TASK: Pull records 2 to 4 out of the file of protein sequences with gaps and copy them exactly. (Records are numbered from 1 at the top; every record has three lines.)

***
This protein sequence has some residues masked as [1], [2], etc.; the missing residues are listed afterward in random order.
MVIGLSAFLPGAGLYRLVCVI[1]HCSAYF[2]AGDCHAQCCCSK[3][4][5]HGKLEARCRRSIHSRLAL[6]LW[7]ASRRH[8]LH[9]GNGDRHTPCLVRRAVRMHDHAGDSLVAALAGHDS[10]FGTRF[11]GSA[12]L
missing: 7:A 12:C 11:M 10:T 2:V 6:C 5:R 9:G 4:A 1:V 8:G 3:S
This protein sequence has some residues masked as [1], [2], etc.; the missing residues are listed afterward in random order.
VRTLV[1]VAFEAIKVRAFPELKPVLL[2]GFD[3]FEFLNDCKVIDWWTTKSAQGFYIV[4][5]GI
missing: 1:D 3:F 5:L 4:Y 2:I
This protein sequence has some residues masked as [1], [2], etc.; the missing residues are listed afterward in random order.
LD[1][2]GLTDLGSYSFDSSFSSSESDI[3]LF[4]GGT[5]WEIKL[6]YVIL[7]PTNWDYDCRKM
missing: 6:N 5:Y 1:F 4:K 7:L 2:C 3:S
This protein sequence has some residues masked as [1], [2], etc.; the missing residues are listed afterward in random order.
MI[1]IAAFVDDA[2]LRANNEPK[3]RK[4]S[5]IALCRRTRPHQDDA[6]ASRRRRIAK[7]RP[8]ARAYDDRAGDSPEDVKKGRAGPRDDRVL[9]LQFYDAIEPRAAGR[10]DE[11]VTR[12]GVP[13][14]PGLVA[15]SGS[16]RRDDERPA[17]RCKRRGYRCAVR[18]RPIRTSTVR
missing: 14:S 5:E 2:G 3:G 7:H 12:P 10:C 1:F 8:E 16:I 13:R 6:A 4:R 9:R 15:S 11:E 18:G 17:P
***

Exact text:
This protein sequence has some residues masked as [1], [2], etc.; the missing residues are listed afterward in random order.
VRTLV[1]VAFEAIKVRAFPELKPVLL[2]GFD[3]FEFLNDCKVIDWWTTKSAQGFYIV[4][5]GI
missing: 1:D 3:F 5:L 4:Y 2:I
This protein sequence has some residues masked as [1], [2], etc.; the missing residues are listed afterward in random order.
LD[1][2]GLTDLGSYSFDSSFSSSESDI[3]LF[4]GGT[5]WEIKL[6]YVIL[7]PTNWDYDCRKM
missing: 6:N 5:Y 1:F 4:K 7:L 2:C 3:S
This protein sequence has some residues masked as [1], [2], etc.; the missing residues are listed afterward in random order.
MI[1]IAAFVDDA[2]LRANNEPK[3]RK[4]S[5]IALCRRTRPHQDDA[6]ASRRRRIAK[7]RP[8]ARAYDDRAGDSPEDVKKGRAGPRDDRVL[9]LQFYDAIEPRAAGR[10]DE[11]VTR[12]GVP[13][14]PGLVA[15]SGS[16]RRDDERPA[17]RCKRRGYRCAVR[18]RPIRTSTVR
missing: 14:S 5:E 2:G 3:G 7:H 12:P 10:C 1:F 8:E 16:I 13:R 6:A 4:R 9:R 15:S 11:E 18:G 17:P